One of the first questions that comes to mind when one hears the troublesome phrase “Digital Humanities” is an exceedingly basic one: “What does Digital Humanities *mean,* anyway?”
Sometimes, this question is asked in a spirit of honest humility and with a desire to learn more: “What does Digital Humanities mean? What kinds of tools and objects and practices count as DH? What can I learn from DH methods?”
At other times, the question seems to be asked with a bit more of an edge to it: “What even *is* DH, anyway? Does the term mean anything at all? Are we simply dealing with empty buzzwords here? What ever happened to good ol’-fashioned book-learnin’?” (And so on…)
In my experience, most students tend to pose the question in the former sort of way, while some of my fellow instructors prefer to opt for the latter. This is not a hard and fast rule, of course. There are a few students who could be described as hardline anti-DH-ers, while we all have a number of colleagues who either hold a genuine interest in DH or are actively engaged in doing DH work. But, in my admittedly anecdotal experience, it does seem like students–especially younger undergraduates–can be more open to exploring the potential of what DH could mean for them.
If we want to provide straightforward, concrete examples of what great DH work can look like, we could simply point toward huge collaborative efforts like Orbis and Pleiades, or toward specific scholars who have established themselves as preeminent pioneers of DH in their respective fields. In the world of classics and late antiquity, for example, I tend to point students in the direction of scholars like Dr. Sarah Bond or Dr. Jennifer Barry, both of whom run DH workshops for the North American Patristics Society.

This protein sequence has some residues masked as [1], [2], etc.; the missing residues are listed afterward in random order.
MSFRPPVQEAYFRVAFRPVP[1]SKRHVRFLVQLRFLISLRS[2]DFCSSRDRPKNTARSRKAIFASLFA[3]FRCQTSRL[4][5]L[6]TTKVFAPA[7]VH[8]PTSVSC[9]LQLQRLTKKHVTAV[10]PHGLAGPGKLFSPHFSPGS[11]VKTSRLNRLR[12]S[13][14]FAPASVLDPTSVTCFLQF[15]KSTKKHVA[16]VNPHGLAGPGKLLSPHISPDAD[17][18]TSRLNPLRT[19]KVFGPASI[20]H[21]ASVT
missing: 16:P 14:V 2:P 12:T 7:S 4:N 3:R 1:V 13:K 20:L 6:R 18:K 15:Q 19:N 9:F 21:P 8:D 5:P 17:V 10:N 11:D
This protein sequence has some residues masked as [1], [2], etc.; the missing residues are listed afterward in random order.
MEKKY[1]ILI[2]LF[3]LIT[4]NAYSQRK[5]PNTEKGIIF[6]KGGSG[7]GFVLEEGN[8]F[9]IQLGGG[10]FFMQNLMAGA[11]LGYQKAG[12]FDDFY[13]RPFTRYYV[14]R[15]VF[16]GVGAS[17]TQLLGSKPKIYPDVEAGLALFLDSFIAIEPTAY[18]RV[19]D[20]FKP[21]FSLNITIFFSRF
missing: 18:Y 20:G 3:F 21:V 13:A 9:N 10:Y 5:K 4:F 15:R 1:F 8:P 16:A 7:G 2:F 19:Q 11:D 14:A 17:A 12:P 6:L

When it comes to my meagre corner of the academic world, however, I usually focus in more closely on Digital Pedagogy. Here the operative question becomes: how can we best go about using digital resources to augment students’ own attempts to engage with the historical cultures they’re studying? (In my case, once again, the most relevant historical epoch is antiquity, although I also teach courses in medieval and early modern history.)
If that’s our operative question, the next step should be to ask students themselves what they think about the digital tools we use in class. It’s one thing to experiment with digital pedagogies in a course; it’s another to gather instructor-side data about new assignment-models; but it’s yet another thing to actually go out there and listen to what students have to say about the whole experiment in all of its unwieldy facets.
To that end, I’ve spent the first year of my position here at MacEwan compiling student-side feedback about a wide range of digitally tinged assignments. In a first-year world-history survey, we talked timelines and textual analysis; in a second-year medieval Europe course, we made multiple mock-up maps of the Mediterranean world in the Middle Ages; and in a fourth-year seminar, we worked to incorporate both podcasts and apps into our discussion of some challenging material from antiquity. In every case, students voluntarily submitted feedback info that I was then able to preserve as data and, in many cases, visualize for popular consumption.
Part of my goal with this site is to get some of my data on digital pedagogy out there, so that from its rudimentary roots something more substantive might grow. There are any number of other scholars and instructors out there who have delved deeper into these issues than have I, but I’m hopeful that offering up my feedback as open data will be a not-entirely-pointless exercise.
To that end: in future posts, I plan to share some of the data I’ve collected, as well as the contextual information needed to make sense of the raw numbers. As I continue to experiment with digital pedagogy in the months and years to come, I’ll aim to tweak my approach both to assignment-design and data-collection, so that a fuller picture of the capability of these new resources will begin to come into view.